Alzheimer's patient's art raising money to fund programs

2009-09-17T19:45:00Z Alzheimer's patient's art raising money to fund programsBy Paul Swiech | pswiech@pantagraph.com pantagraph.com
September 17, 2009 7:45 pm  • 

NORMAL - Elizabeth Jones's paintings depict bright flowers, colorful landscapes and bold sunsets, reflections of photographs and memories.

"It gives me pleasure," Jones, 64, said of her painting and sketching.

Jones's art has taken a larger role in her life since she became a resident of Sugar Creek Alzheimer's Special Care Center, 505 E. Vernon Ave., in February 2008. Beginning Saturday, her art takes a community role of combating Alzheimer's disease.

Four pieces of her art will go on public display in the form of greeting cards available for sale at the Farmers' Market in downtown Bloomington. A packet of six cards will be $5.

Proceeds will go to the Alzheimer's Association-Greater Illinois Chapter for its programs and services to families dealing with Alzheimer's disease, said Melissa Chrisman, the chapter's special events' manager. Cards also will be sold at the association's Memory Walk in Normal on Oct. 3.

"I'm always glad to do it for them," said Jones, who answered questions with brief, direct answers.

"I think that's a good idea," she said of raising money for the association. "I'm trying to help anybody. I've always tried to be good."

Her longtime friend, Donna Thoma of Bloomington, who has helped to support Jones in recent years, is gratified that other people will appreciate her friend's talent.

"She's sharing her talent and helping other people," Thoma said. "She's thrilled."

Jones was born and reared in Bloomington. While she never married and wasn't employed out of the home, she kept busy taking classes at Illinois State and Illinois Wesleyan universities, reading and traveling. After her father, James A. Jones, died, she took care of her mother, Anita.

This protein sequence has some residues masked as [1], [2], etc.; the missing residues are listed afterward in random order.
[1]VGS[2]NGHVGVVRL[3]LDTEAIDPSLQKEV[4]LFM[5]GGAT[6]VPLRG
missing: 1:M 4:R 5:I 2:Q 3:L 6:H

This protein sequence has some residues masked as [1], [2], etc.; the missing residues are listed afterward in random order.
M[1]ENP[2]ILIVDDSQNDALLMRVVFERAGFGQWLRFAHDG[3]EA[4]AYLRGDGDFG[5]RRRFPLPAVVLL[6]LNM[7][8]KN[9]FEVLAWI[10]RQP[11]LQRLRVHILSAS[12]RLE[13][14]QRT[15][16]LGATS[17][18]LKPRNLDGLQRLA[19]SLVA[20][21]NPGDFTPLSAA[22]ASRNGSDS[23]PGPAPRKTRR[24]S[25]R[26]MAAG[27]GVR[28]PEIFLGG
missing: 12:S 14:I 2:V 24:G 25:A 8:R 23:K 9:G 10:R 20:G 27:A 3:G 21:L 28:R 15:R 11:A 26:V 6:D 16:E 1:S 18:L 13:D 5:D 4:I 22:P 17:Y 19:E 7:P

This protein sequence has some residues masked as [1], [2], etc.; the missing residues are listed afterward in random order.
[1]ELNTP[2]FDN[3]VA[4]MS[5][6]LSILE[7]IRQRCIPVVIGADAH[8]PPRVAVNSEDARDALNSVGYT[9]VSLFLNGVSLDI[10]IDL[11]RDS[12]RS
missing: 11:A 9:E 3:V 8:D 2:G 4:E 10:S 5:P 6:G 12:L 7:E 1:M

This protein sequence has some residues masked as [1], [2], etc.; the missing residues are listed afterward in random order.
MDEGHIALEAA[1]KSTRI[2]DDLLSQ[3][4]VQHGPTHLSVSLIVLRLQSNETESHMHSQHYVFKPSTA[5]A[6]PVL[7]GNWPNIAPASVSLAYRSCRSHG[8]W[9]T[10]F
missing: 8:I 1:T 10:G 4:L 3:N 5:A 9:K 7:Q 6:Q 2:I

"I've always been interested in art," she said. She took classes at the McLean County Arts Center in the 1980s.

She began to pursue art seriously after her mother died in 2005 and began to take classes at Heartland Community College. She sketches and paints with watercolors and acrylics but doesn't name any of her pieces.

"I like them all," she said as she glanced at a book with watercolors she painted in 2006-2007. "I prefer landscapes. They're easy for me to do."

Linda Bollivar, program director at Sugar Creek, an assisted living facility for people with Alzheimer's and other dementia, thought of Jones and her art when Chrisman asked whether Sugar Creek had anything that could be sold at the Farmers' Market Artists' Alley as an Alzheimer's Association fundraiser.

"I'm super-excited to have someone of her talent," Chrisman said.

"This is one of the neatest fundraisers we've done."

But the value is beyond making money.

"I hope this provides Elizabeth an opportunity to be a part of something big. A lot of times, people with Alzheimer's and dementia are swept to the side," said Chrisman, who noted that Monday is World Alzheimer's Day.

One in seven women and one in 10 men have Alzheimer's disease or another dementia.

"She is a talented individual who has created art that she's willing to share," Chrisman said. "This is so special."


Memorable messages

Packets of six greeting cards with Elizabeth Jones's art are available for $5:

-- In the Artists' Alley on Main Street during the Farmers' Market in downtown Bloomington from 7:30 a.m. to noon Saturday.

-- At the Alzheimer's Association's Memory Walk on Constitution Trail near Vernon Avenue and Grandview Drive, Normal, at 9:30 a.m. Oct. 3.

-- By calling the association office at (309) 662-8392.

Copyright 2015 pantagraph.com. All rights reserved. This material may not be published, broadcast, rewritten or redistributed.

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